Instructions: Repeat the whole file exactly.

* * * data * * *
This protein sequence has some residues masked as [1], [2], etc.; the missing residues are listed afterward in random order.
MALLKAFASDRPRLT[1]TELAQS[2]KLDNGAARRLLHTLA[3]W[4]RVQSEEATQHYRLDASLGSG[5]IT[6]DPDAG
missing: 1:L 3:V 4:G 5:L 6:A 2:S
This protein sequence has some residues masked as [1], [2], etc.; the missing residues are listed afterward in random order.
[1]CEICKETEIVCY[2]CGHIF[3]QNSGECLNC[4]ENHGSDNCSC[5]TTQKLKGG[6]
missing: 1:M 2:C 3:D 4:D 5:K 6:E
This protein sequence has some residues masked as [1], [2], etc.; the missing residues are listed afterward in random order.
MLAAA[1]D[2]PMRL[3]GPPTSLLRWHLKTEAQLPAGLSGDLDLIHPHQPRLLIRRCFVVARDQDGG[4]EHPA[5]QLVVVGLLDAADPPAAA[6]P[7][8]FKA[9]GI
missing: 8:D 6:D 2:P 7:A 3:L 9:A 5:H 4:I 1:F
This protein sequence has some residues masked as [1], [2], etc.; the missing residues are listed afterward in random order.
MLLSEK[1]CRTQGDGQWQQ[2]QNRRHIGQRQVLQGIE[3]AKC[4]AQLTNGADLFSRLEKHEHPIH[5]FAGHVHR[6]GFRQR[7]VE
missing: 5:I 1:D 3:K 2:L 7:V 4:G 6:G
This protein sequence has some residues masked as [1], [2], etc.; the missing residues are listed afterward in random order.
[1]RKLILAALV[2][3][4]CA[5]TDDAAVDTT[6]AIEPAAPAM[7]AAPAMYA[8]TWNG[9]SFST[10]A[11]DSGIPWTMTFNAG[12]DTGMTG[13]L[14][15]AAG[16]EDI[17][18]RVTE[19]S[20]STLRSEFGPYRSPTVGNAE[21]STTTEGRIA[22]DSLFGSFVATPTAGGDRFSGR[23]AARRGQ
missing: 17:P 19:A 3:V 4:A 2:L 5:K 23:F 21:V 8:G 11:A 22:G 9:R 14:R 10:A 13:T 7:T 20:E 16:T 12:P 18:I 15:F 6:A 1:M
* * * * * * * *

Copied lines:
This protein sequence has some residues masked as [1], [2], etc.; the missing residues are listed afterward in random order.
MALLKAFASDRPRLT[1]TELAQS[2]KLDNGAARRLLHTLA[3]W[4]RVQSEEATQHYRLDASLGSG[5]IT[6]DPDAG
missing: 1:L 3:V 4:G 5:L 6:A 2:S
This protein sequence has some residues masked as [1], [2], etc.; the missing residues are listed afterward in random order.
[1]CEICKETEIVCY[2]CGHIF[3]QNSGECLNC[4]ENHGSDNCSC[5]TTQKLKGG[6]
missing: 1:M 2:C 3:D 4:D 5:K 6:E
This protein sequence has some residues masked as [1], [2], etc.; the missing residues are listed afterward in random order.
MLAAA[1]D[2]PMRL[3]GPPTSLLRWHLKTEAQLPAGLSGDLDLIHPHQPRLLIRRCFVVARDQDGG[4]EHPA[5]QLVVVGLLDAADPPAAA[6]P[7][8]FKA[9]GI
missing: 8:D 6:D 2:P 7:A 3:L 9:A 5:H 4:I 1:F
This protein sequence has some residues masked as [1], [2], etc.; the missing residues are listed afterward in random order.
MLLSEK[1]CRTQGDGQWQQ[2]QNRRHIGQRQVLQGIE[3]AKC[4]AQLTNGADLFSRLEKHEHPIH[5]FAGHVHR[6]GFRQR[7]VE
missing: 5:I 1:D 3:K 2:L 7:V 4:G 6:G
This protein sequence has some residues masked as [1], [2], etc.; the missing residues are listed afterward in random order.
[1]RKLILAALV[2][3][4]CA[5]TDDAAVDTT[6]AIEPAAPAM[7]AAPAMYA[8]TWNG[9]SFST[10]A[11]DSGIPWTMTFNAG[12]DTGMTG[13]L[14][15]AAG[16]EDI[17][18]RVTE[19]S[20]STLRSEFGPYRSPTVGNAE[21]STTTEGRIA[22]DSLFGSFVATPTAGGDRFSGR[23]AARRGQ
missing: 17:P 19:A 3:V 4:A 2:L 5:K 23:F 21:V 8:G 11:A 22:G 9:R 14:R 10:A 13:T 7:T 20:E 16:T 12:P 18:I 15:F 6:A 1:M